In Marlin Barton’s historical novel Children of Dust, a family struggles with the repercussions of the death of their newborn.
In the 1880s in Alabama, Rafe has multiple families. He’s married to Melinda, with whom he has five living children. He’s conducting an ongoing affair with Betsy, the Black, Choctaw, and white daughter of his servant, too, with whom he fathered two children who have his surname. When Melinda gives birth to his tenth child, who dies on the same day, Rafe suspects that Melinda killed the baby. But others blame Betsy for the death. Gossip and vengeance run rampant in the town, which is also still reeling from the events of the Civil War.
Interspersed between chapters focused on Rafe’s family is a present-day narrative in which two men, one Black and one white, come to terms with their shared heritage in Rafe. Each has his own genealogical facts to accept, and their united progress toward understanding reconciles the mysterious past with the complicated present.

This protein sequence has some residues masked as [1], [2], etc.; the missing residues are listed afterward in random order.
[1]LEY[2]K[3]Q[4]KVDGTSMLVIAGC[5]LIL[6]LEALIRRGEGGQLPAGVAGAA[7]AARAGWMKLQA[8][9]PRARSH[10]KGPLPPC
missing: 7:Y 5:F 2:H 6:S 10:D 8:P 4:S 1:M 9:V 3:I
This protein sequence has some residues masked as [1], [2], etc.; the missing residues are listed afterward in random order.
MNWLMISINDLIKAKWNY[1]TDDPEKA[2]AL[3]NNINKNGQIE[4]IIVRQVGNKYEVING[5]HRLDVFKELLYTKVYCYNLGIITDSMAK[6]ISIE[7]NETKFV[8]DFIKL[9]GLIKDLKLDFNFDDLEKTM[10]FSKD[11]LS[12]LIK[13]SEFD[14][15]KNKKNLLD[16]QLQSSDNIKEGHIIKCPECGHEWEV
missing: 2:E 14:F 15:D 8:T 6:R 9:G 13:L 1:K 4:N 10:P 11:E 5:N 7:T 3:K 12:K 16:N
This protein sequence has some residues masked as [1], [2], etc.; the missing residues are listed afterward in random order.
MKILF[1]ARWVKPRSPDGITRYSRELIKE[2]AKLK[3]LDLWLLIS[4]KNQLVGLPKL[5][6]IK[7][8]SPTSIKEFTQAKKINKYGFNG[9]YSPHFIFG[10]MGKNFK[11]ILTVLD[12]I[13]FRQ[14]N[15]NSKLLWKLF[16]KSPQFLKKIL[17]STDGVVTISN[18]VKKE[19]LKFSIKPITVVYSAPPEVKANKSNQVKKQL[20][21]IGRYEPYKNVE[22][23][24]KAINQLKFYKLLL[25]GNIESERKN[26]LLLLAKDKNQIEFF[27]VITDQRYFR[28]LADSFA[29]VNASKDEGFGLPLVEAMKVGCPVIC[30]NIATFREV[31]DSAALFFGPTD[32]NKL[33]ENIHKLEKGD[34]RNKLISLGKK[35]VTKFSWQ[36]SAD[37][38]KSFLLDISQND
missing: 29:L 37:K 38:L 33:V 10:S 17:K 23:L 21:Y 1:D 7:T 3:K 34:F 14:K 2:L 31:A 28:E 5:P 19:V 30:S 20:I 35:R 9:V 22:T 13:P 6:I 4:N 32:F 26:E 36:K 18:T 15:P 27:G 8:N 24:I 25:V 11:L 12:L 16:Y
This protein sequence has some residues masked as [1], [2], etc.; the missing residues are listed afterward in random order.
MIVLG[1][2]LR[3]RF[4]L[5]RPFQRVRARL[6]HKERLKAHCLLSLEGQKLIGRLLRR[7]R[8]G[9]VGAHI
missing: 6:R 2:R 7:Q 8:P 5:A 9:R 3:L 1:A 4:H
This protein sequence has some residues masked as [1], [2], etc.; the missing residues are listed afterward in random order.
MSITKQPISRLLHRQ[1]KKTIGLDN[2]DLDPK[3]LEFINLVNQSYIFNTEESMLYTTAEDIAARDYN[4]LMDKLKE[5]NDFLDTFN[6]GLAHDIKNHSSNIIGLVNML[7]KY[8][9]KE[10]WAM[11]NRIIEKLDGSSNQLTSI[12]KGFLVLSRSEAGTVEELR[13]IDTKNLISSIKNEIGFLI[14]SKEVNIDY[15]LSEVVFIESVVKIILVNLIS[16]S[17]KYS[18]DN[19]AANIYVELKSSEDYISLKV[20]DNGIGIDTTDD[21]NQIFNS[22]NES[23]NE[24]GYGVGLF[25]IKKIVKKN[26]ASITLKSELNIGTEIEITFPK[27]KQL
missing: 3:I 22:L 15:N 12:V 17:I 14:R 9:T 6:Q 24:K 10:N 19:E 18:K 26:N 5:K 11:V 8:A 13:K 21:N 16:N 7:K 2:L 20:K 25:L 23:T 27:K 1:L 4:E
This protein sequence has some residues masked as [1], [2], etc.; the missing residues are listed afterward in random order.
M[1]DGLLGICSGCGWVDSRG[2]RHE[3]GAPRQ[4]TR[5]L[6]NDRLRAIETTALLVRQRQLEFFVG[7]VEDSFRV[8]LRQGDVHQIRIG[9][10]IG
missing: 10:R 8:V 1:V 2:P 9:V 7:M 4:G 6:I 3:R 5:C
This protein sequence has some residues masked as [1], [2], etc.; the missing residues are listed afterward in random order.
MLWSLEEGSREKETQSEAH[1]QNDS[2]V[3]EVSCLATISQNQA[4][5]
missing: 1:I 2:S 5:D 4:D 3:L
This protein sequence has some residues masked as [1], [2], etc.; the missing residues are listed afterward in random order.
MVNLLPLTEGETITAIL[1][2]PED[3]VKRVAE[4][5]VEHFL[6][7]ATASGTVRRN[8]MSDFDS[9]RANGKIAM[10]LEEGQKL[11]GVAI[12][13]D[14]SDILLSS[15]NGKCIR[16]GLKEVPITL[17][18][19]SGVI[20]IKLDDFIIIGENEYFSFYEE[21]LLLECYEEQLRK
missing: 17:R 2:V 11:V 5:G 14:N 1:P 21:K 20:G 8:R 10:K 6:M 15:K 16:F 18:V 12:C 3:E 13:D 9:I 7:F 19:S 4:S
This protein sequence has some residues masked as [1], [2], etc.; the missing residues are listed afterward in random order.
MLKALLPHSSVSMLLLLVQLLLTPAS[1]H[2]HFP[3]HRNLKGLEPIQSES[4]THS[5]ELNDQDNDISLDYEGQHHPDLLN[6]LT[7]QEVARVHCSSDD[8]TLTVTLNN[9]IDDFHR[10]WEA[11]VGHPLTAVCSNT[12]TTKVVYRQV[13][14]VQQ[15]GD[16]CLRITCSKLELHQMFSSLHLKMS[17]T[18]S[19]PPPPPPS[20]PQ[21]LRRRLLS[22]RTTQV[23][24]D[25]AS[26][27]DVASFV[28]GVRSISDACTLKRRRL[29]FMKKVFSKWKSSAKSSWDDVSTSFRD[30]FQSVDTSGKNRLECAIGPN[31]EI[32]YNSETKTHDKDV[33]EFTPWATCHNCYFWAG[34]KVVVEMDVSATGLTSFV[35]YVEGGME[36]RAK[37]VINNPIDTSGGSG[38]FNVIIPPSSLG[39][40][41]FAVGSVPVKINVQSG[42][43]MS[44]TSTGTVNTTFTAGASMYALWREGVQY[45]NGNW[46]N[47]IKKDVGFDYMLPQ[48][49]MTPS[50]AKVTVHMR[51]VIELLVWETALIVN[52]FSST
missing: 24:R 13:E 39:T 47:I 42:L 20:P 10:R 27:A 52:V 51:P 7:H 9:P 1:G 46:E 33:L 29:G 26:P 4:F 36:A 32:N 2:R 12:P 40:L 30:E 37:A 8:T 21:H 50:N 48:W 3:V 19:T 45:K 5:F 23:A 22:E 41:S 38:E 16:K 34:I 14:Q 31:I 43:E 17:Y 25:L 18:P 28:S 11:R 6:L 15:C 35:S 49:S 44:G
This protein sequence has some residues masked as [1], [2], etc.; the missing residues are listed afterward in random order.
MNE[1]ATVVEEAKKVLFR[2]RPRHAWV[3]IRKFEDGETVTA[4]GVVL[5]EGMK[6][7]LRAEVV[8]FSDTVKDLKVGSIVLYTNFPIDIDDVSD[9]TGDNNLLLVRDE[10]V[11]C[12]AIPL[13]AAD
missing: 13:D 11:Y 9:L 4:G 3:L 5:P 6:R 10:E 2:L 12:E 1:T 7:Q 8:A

Rafe’s infidelity with Black women, when paired with his Confederate background, exposes his hypocrisy, but the narrative takes no moral stand, allowing the characters to express themselves, and their opinions of others, without imposing its own judgement. The two contemporary characters have biased beliefs about the historical figures: the Black descendant asserts that Melinda killed her children, not Betsy, as they can only rely on documents and stories passed down through generations. The rich, eloquent historical narrative gives voice to the various individuals involved, showing that people need only to understand that history is complex, not to fully understand its complexities, in order to move toward unity.
Children of Dust is a thought-provoking novel in which the cognitive dissonance of the white people who were involved in slavery is apparent; in it, ancestry shapes people’s beliefs.
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